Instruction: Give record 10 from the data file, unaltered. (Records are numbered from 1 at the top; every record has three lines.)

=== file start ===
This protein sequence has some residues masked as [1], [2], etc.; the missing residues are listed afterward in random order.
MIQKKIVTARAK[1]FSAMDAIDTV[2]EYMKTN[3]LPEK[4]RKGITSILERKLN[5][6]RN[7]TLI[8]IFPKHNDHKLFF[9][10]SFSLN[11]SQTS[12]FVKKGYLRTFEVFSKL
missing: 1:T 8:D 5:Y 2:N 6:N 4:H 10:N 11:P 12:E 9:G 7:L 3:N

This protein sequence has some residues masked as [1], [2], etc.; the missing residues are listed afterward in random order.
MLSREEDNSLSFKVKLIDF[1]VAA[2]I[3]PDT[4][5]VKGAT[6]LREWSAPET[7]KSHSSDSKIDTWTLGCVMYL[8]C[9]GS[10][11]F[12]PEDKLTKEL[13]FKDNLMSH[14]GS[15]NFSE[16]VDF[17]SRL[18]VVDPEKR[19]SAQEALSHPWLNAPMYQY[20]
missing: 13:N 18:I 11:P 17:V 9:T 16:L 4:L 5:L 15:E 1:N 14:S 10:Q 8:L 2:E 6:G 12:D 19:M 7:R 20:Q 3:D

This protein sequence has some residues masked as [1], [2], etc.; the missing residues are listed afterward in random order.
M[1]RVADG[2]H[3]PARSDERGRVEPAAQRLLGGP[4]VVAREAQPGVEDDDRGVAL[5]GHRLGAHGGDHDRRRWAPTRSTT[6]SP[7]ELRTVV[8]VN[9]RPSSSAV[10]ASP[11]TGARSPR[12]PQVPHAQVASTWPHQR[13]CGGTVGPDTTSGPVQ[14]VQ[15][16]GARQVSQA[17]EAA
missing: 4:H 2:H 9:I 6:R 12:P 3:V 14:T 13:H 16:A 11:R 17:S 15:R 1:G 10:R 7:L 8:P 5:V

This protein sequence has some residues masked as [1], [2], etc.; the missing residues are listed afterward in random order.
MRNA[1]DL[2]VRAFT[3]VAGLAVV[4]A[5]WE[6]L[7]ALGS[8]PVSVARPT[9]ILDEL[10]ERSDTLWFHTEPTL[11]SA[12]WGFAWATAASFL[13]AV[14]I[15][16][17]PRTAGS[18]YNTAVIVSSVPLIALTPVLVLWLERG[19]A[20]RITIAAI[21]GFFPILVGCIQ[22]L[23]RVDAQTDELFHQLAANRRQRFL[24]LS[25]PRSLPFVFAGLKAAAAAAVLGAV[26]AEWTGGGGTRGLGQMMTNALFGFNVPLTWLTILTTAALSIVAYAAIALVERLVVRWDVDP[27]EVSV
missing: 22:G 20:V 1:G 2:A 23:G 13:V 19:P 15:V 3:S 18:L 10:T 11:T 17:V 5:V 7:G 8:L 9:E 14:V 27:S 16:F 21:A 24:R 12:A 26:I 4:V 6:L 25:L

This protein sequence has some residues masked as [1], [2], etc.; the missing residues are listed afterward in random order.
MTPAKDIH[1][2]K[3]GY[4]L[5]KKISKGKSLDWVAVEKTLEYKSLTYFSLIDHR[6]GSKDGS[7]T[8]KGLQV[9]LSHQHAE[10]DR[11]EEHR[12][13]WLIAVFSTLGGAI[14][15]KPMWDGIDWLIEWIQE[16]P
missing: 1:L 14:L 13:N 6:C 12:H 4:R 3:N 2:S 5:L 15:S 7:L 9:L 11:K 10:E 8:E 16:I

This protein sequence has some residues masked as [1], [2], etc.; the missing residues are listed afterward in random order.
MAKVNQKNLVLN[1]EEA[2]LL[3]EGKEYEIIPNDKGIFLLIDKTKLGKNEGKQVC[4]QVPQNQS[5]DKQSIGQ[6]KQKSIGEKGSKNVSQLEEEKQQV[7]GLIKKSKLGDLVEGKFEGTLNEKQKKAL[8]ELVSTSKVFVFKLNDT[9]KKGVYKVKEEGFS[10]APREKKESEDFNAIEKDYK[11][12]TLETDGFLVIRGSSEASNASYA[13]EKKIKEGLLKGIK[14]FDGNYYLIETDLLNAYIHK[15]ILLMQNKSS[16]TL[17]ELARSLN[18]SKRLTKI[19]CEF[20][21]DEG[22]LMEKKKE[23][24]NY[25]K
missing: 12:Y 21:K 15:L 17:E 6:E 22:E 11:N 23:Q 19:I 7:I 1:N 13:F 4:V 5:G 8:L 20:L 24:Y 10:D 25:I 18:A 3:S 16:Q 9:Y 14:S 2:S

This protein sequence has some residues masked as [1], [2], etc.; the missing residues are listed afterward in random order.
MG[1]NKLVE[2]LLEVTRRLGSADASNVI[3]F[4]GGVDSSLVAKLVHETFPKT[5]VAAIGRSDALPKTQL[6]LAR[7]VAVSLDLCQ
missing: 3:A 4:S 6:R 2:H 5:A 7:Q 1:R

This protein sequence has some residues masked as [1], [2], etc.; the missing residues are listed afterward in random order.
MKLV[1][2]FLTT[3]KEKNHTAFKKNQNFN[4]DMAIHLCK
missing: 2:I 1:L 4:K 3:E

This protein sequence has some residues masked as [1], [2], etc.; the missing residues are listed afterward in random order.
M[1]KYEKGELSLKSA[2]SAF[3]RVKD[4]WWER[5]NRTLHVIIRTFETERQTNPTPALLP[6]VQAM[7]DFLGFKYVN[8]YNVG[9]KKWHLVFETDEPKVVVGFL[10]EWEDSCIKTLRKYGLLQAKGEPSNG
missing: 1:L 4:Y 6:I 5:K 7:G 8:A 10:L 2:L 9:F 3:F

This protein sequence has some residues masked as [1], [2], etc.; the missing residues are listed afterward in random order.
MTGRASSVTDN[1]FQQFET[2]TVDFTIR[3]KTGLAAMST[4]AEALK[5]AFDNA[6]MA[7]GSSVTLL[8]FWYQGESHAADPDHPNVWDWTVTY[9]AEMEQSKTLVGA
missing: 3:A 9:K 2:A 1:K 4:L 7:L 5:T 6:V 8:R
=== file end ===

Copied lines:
This protein sequence has some residues masked as [1], [2], etc.; the missing residues are listed afterward in random order.
MTGRASSVTDN[1]FQQFET[2]TVDFTIR[3]KTGLAAMST[4]AEALK[5]AFDNA[6]MA[7]GSSVTLL[8]FWYQGESHAADPDHPNVWDWTVTY[9]AEMEQSKTLVGA
missing: 3:A 9:K 2:A 1:K 4:L 7:L 5:T 6:V 8:R